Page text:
Alex Fuller (00:25:45):

I’m fantastic. I’ve been listening to you guys talk. I’m excited to talk with Kim and Billy. And some great topics so far, so I’m excited to be here.

Scott Luton (00:25:52):

Agreed. Well, welcome. It’s been an eclectic conversation already, and I’m looking forward to what we’re going to be tackling together, Alex. So, before we do though, Kim, Billy, and Alex, I want to start with a little fun warm up question so we can get to know Alex a little bit better. So, Alex, today in certain parts of Australia is known as Recreation Day. It’s the first Monday of November. Now, with that said, I know in the pre-show that you take your recreation very seriously. I want our panel to address one of their favorite ways to enjoy their weekend or their time out of the office to recreate a little bit. So, Alex, how do you do that?

Alex Fuller (00:26:31):

Oh. No, absolutely. So, first off, I want to know about Australia. Which parts of this is this a holiday? Because those are the fun parts of Australia. I want to go to those parts.

Scott Luton (00:26:39):

We’re going to map it out in the next show, Alex.

Alex Fuller (00:26:42):

You know, the parts that’s not a holiday, avoid those places, right? So, I have a small addiction with triathlon. So, I swim, bike, and run a lot. That’s what I did this weekend. I actually had the opportunity to do the Ironman World Championship in Hawaii a couple weeks ago. It helps blow off steam. So, whenever, UPS gets busy and supply chains get crunched, I can go run fast and burn some calories and get that stress off. And so, I’ll tell you last couple years, I’ve got a lot of PRs or personal records for all the steam I had to blow off with how crazy supply chain has been.

Scott Luton (00:27:20):

Man. Okay. So, one quick follow up question, Alex. For folks that may be new, and I’ve never ran a triathlon in my entire life, for folks like me out there that want to give it a try, do you have one tip?

Alex Fuller (00:27:34):

I mean, it’s just fun. So, there’s lots of local small ones that are easy to get started. You don’t need a lot of gear. You just need a bike and some running shoes and some goggles, so look locally.


Scott Luton (00:27:44):

Just do it.


Alex Fuller (00:27:46):

Just do it. And I’ll warn you, though you might get hooked. So, that’s my only warning.

Scott Luton (00:27:52):

Awesome. Alex, I love the picture that you paint there. Kim, let’s go to you next. So, recreation, what’s one of your favorite things to do?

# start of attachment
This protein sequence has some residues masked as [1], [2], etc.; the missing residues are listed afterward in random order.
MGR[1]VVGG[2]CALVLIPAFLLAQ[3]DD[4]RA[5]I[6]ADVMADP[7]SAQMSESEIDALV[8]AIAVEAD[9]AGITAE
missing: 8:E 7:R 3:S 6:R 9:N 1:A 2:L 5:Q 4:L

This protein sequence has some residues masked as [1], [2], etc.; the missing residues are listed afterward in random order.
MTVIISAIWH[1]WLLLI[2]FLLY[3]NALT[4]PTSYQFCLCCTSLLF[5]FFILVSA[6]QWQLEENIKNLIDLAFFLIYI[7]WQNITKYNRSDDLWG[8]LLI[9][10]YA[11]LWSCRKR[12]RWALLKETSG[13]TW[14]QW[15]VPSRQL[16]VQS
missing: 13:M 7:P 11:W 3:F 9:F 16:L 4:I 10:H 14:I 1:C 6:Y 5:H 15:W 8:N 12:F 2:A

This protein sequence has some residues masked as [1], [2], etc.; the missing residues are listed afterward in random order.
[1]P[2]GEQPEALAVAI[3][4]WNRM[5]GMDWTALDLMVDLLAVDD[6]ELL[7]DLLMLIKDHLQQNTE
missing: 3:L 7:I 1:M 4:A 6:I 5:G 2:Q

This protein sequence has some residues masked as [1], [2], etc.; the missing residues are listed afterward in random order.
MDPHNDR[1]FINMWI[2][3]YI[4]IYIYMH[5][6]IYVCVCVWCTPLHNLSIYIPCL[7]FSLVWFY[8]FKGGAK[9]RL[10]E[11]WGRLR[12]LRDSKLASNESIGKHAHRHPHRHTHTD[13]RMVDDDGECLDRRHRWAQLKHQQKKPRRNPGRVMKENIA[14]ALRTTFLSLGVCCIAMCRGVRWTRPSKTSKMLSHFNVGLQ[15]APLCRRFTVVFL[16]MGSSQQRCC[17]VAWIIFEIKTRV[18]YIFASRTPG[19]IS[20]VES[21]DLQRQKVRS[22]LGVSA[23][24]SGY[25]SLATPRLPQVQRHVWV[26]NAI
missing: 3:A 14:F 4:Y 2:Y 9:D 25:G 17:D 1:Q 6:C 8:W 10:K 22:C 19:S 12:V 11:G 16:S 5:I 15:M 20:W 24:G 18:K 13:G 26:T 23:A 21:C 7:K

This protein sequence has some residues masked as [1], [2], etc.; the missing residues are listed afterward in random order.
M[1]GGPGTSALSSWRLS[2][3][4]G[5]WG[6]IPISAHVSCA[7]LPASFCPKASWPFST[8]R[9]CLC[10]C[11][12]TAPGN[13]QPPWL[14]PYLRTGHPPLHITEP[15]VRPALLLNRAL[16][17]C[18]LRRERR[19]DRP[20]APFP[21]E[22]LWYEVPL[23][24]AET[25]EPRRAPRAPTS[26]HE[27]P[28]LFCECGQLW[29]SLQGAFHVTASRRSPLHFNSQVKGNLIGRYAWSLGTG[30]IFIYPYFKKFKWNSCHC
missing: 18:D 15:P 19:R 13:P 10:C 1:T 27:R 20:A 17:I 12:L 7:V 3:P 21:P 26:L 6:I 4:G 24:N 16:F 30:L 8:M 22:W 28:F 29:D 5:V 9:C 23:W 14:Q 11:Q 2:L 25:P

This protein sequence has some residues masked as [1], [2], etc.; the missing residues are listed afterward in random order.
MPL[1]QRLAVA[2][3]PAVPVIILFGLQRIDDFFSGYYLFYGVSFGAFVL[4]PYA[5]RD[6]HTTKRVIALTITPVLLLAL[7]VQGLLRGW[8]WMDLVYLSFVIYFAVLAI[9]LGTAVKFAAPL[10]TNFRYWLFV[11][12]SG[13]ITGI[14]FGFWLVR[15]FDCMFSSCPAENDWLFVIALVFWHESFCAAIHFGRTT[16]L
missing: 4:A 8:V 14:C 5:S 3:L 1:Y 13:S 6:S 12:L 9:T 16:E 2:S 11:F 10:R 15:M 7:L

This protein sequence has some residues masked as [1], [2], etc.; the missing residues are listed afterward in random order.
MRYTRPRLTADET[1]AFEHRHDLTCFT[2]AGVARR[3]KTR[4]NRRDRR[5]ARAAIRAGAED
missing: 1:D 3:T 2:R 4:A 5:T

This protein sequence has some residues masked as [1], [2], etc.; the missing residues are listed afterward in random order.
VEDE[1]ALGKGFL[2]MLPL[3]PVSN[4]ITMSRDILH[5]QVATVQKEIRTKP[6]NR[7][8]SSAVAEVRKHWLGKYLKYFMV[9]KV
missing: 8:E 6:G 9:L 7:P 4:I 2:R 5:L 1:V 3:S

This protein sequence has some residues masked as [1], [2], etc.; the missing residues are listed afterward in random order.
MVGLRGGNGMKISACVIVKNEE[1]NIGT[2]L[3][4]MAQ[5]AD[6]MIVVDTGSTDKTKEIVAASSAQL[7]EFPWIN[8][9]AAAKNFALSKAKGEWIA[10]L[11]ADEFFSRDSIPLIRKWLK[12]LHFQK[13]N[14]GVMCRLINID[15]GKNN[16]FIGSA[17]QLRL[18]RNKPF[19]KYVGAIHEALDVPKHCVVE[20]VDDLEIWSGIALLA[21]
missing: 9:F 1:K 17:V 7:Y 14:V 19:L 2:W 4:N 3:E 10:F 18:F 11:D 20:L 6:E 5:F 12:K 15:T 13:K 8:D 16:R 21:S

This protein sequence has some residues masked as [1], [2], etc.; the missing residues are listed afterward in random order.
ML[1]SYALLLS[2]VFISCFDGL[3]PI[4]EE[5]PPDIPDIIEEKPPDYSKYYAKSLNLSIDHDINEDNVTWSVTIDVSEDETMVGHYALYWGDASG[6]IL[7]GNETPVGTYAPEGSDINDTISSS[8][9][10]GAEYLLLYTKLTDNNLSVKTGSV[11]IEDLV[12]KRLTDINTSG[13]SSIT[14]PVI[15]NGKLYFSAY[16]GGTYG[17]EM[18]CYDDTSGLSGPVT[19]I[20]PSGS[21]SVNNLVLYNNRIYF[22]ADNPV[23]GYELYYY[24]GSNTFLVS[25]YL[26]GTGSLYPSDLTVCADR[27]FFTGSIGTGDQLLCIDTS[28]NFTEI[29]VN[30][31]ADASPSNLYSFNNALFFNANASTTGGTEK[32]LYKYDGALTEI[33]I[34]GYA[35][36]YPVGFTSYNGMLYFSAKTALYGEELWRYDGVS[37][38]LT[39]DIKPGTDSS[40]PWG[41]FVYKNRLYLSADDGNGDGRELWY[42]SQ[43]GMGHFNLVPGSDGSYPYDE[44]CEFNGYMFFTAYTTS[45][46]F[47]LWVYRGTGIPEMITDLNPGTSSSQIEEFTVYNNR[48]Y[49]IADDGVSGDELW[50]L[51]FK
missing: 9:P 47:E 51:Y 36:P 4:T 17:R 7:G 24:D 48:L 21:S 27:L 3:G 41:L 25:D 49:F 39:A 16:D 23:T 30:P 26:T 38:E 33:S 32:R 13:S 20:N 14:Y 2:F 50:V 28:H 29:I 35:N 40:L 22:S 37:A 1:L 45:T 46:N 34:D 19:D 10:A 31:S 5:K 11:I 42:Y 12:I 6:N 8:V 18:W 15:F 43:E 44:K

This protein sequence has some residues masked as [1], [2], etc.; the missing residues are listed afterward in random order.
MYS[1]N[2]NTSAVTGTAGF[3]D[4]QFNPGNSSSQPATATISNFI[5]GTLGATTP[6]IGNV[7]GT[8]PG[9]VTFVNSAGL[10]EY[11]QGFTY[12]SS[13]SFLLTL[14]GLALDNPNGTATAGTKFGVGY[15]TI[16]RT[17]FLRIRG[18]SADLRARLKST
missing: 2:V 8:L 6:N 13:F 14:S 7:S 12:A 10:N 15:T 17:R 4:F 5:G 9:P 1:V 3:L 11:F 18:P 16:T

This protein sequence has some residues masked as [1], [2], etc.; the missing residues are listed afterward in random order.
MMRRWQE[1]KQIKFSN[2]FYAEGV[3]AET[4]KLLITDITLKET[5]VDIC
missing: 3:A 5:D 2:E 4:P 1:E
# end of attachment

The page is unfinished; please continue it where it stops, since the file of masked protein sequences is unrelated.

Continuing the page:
Kim Winter (00:28:00):

I used to do half marathons in Australia, including the year there was a lot of bull sharks around in Sydney Harbor. And we had about ten guys on rafts around us. I wasn’t last. I was right in the middle of that pack. But, yeah, look, after losing seven kilos in Spain over the last month running around on the undergrounds and all the fantastic train systems between Barcelona, Alicante, Valencia, and Madrid, and Toledo, I’ve stayed in it and I’m doing the swim and the bike. But my rugby years, I don’t run that far now, Alex. So, I’m with you, the swimming and the over the weekend — for me.

Scott Luton (00:28:41):

I love that. And I bet you could still suit up and play a mean game of rugby, Kim, is my hunch. Okay. So, Billy, same question, recreation, what’s one of your go-tos?

Billy Taylor (00:28:52):

Well, in college I was an American footballer, so I love watching American football and going in attendance to the games, I love the reminisce. And I always say, the older I get, the better I was when I’m talking to my kids. But I love going to see sporting events, that’s how I unwind now.

Scott Luton (00:29:10):

Love that. I’m with you. I’m with you. Okay. And every time Billy talks football or any sport, I love your story about what I think you or someone you knew had bad grades. And I think your mom said that, bad grades were NFL, not for long. You were playing with bad grades, right?

Billy Taylor (00:29:32):

Set the standard. She had a leadership standard, and she says, “Never compromise on your standards.”

Scott Luton (00:29:37):

I love that. Okay. A lot of good stuff. Well, we got to get to work, folks. We’ve got our first story here I want to pull up. Alex, I’ll tell you, this topic has created some anxious and some confused folks out there in recent days. And that’s the topic of gasoline, in particular diesel fuel. So, Alex, I think you’re bringing some good news here today on this topic. So, tell us more.

Alex Fuller (00:30:01):